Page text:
When we think of boutique cigars, a ton of thoughts race through our minds fumbling for an answer as to what “boutique” actually means. This made my job of pointing out the top 10 boutique cigar brands a royal pain in the butt. However, in the great office debate of 2014, we came to agree that boutique is more about the high quality of the tobaccos used, unequivocal flavors presented via an artfully executed blending and rolling process, and size of the company in comparison to the rest of the industry.
Humor me while I attempt to prove my point with beer. Oh, wonderful beer – always on my side.
We can see the same divide between micro-brews and macro-brews in the beer industry. We think of macro-brews as the big evil corporations that pretty much add food coloring to what they “brew,” stick it in a random can, and call it beer. Easily interchangeable with almost zero flavor and extremely high level of production. Micro-brews on the other hand are perceived differently. Alchemist in Vermont, Harpoon in Boston, and Yuengling in PA are all considered micro-brews for their low production and high quality beers. Their blood, sweat, and tears are turned into magical goodness because of their passion to produce a quality brew, yet they are highly regional beers.
Similarly, much to the chagrin of beer snobs and hipsters everywhere, Sam Adams in Boston, Anchor Steam in San Francisco, and Sierra Nevada in California are all micro-brews as well, even though they are perceived as bigger companies. The fact is they are still relatively small compared to established macro-breweries and they all produce high quality beer, thus, by definition, they are still micro-brews. After all, Sam Adams, contrary to popular belief, only holds a 1% share in the beer industry in America even though it reigns as the largest craft beer producer in the nation. To put this into perspective, Sam Adams put out 2.7 million barrels of beer in total last year. That includes every different beer in their lineup. In the same time period, Bud Light Platinum, a new release, reached just shy of 2 million barrels. That’s just one line within the Budweiser brand of beer, produced by Anheuser Busch, which is owned by Inbev. Sam Adams is looking mighty small now, right?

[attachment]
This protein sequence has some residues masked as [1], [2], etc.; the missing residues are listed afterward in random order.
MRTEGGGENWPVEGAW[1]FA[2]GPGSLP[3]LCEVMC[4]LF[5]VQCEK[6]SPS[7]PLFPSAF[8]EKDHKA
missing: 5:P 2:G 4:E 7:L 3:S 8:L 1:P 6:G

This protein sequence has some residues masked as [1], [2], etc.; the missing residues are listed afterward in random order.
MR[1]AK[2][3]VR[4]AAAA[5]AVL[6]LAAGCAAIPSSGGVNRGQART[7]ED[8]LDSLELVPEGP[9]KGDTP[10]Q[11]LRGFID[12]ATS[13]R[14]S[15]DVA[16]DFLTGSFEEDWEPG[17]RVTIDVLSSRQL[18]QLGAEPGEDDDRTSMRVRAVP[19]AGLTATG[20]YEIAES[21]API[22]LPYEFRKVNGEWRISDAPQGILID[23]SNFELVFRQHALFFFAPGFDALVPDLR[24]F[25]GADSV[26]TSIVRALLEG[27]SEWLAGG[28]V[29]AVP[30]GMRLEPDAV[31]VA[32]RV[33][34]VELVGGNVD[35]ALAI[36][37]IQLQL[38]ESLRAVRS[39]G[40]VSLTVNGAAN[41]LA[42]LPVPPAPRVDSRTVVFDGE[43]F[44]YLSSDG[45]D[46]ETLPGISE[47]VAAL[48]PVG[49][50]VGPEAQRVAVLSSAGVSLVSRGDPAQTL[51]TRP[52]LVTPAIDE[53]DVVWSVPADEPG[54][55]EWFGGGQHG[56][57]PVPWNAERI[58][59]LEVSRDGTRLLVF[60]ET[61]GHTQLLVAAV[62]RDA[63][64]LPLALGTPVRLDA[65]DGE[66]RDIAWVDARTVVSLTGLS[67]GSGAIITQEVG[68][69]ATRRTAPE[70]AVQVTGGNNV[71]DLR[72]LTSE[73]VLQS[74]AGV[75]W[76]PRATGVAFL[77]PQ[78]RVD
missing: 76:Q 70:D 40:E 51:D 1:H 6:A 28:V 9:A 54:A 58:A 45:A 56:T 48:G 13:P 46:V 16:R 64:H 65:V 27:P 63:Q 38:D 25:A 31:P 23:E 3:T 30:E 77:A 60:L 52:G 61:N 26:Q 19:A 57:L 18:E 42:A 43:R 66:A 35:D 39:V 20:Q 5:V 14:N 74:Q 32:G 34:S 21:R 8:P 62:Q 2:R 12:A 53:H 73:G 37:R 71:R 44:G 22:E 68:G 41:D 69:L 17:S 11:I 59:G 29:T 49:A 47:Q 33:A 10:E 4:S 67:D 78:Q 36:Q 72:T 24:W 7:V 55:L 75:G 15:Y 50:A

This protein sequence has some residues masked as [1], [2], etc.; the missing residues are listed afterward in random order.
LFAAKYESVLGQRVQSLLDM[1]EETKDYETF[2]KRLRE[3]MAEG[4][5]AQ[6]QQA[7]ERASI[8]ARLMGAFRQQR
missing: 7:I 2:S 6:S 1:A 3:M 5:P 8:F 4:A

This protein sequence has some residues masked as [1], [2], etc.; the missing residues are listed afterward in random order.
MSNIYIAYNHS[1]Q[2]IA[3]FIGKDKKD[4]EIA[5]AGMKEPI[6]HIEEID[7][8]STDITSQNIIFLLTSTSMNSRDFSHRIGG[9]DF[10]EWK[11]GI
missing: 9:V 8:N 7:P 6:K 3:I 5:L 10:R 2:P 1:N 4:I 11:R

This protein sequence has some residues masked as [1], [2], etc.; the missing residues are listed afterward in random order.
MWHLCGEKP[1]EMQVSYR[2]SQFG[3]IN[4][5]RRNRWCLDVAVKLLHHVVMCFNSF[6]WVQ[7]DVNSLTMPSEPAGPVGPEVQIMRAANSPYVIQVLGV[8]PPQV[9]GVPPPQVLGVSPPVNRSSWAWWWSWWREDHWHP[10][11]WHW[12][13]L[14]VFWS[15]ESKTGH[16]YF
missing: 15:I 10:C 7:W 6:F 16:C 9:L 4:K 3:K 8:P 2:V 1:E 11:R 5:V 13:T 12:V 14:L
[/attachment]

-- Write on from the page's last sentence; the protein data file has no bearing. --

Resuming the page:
The same applies for cigars. Macro-producers are the biggest in the industry that have a million lines of cigars. Given, they don’t just roll a cigar and slap a random label on it like macro-breweries. I’m a Fuente fan through and through, but they are one of the biggest in the business so I cannot classify them or their cigars as boutique. I will classify them as damn good though. Some of the names on my list may surprise you because you may consider them big, but all the companies on my list, in comparison, are essentially the Sam Adams of cigars. Big in their own right, but small in perspective with an artisanal product. Though no matter how they are perceived, we can confidently classify the following as the top 10 best boutique cigars on the market right now (in no particular order).